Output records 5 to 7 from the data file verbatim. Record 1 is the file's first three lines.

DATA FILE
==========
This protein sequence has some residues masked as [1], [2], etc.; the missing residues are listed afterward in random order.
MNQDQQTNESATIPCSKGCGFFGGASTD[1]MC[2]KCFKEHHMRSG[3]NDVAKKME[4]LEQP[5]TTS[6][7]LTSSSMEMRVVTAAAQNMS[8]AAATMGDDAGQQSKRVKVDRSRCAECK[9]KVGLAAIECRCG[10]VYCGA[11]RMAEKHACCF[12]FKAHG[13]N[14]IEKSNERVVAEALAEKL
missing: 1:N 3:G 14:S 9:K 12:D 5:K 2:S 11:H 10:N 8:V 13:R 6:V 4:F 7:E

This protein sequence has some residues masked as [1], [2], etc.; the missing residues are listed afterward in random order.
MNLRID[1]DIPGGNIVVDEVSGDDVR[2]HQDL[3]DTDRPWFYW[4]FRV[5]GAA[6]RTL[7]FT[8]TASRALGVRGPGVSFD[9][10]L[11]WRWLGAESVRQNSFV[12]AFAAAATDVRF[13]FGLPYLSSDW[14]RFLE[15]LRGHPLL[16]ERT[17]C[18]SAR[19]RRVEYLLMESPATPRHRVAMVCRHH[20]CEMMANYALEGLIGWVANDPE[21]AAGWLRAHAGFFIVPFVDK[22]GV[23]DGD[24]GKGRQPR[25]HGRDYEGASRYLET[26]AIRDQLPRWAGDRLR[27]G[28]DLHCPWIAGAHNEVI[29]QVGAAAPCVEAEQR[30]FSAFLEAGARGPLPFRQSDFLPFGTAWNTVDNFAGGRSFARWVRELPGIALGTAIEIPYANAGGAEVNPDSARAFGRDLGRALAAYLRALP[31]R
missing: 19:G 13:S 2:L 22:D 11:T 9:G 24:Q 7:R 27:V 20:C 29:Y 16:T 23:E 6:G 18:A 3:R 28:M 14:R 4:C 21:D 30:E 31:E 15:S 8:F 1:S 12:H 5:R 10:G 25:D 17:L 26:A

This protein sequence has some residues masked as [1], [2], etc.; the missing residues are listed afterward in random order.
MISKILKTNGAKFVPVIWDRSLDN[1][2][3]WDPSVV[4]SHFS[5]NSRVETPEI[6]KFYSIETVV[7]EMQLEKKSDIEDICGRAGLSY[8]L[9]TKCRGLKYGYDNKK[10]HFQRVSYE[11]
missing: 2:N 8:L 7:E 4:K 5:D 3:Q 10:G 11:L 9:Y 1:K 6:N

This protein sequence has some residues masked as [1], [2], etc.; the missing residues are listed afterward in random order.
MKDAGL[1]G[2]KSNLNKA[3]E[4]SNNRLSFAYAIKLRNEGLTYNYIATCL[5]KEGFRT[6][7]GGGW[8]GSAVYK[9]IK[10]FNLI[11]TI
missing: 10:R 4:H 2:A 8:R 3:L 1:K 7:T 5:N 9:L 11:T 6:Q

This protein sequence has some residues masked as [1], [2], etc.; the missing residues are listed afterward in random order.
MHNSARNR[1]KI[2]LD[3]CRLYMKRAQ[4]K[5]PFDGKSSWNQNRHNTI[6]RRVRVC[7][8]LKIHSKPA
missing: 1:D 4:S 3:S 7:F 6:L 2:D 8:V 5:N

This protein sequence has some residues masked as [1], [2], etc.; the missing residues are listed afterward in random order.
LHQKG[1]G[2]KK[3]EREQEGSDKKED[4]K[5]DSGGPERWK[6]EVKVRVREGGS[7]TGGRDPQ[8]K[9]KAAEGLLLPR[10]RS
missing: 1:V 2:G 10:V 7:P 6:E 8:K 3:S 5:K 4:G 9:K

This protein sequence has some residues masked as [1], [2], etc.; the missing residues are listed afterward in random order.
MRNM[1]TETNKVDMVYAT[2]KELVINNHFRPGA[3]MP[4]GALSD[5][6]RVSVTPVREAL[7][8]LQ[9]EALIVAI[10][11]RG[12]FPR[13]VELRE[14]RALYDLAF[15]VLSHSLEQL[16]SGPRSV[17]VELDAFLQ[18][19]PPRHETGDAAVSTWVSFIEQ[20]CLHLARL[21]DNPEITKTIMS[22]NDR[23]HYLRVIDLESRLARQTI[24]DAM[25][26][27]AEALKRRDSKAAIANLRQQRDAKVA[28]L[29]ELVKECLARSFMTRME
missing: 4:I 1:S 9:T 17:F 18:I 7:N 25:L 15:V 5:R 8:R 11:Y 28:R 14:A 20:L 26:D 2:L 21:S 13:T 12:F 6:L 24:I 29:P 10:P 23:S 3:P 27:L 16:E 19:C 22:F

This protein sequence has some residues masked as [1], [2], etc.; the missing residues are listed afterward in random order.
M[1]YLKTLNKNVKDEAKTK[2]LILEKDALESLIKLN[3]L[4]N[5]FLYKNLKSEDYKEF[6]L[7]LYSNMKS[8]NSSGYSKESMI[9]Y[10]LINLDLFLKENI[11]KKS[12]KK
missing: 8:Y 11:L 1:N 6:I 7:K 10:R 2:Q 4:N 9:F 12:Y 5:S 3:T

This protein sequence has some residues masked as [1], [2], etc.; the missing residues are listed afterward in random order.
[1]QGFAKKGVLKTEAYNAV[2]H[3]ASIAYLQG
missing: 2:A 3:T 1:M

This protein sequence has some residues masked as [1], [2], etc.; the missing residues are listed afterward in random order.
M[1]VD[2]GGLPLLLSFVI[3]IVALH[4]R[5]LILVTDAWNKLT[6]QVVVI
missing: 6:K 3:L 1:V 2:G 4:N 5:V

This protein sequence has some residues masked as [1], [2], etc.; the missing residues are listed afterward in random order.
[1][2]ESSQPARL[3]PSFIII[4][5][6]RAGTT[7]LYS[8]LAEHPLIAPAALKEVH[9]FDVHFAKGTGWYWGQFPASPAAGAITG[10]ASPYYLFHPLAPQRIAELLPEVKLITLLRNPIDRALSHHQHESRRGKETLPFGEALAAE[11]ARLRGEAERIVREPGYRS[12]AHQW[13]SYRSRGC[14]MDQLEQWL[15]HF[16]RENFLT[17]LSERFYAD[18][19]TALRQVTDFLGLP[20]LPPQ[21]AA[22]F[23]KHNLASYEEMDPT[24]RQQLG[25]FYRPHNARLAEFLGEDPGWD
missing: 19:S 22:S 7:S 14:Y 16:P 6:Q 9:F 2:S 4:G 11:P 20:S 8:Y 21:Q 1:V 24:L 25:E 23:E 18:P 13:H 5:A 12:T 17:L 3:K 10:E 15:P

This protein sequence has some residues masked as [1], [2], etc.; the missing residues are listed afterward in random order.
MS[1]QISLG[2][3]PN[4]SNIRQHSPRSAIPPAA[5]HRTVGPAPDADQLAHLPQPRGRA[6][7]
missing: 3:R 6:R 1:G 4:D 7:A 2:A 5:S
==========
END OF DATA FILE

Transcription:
This protein sequence has some residues masked as [1], [2], etc.; the missing residues are listed afterward in random order.
MHNSARNR[1]KI[2]LD[3]CRLYMKRAQ[4]K[5]PFDGKSSWNQNRHNTI[6]RRVRVC[7][8]LKIHSKPA
missing: 1:D 4:S 3:S 7:F 6:L 2:D 8:V 5:N

This protein sequence has some residues masked as [1], [2], etc.; the missing residues are listed afterward in random order.
LHQKG[1]G[2]KK[3]EREQEGSDKKED[4]K[5]DSGGPERWK[6]EVKVRVREGGS[7]TGGRDPQ[8]K[9]KAAEGLLLPR[10]RS
missing: 1:V 2:G 10:V 7:P 6:E 8:K 3:S 5:K 4:G 9:K

This protein sequence has some residues masked as [1], [2], etc.; the missing residues are listed afterward in random order.
MRNM[1]TETNKVDMVYAT[2]KELVINNHFRPGA[3]MP[4]GALSD[5][6]RVSVTPVREAL[7][8]LQ[9]EALIVAI[10][11]RG[12]FPR[13]VELRE[14]RALYDLAF[15]VLSHSLEQL[16]SGPRSV[17]VELDAFLQ[18][19]PPRHETGDAAVSTWVSFIEQ[20]CLHLARL[21]DNPEITKTIMS[22]NDR[23]HYLRVIDLESRLARQTI[24]DAM[25][26][27]AEALKRRDSKAAIANLRQQRDAKVA[28]L[29]ELVKECLARSFMTRME
missing: 4:I 1:S 9:T 17:F 18:I 7:N 25:L 15:V 5:R 8:R 11:Y 28:R 14:A 20:L 26:D 2:L 21:S 13:T 12:F 6:L 24:I 29:P 10:P 23:S 3:P 27:L 16:E 19:C 22:F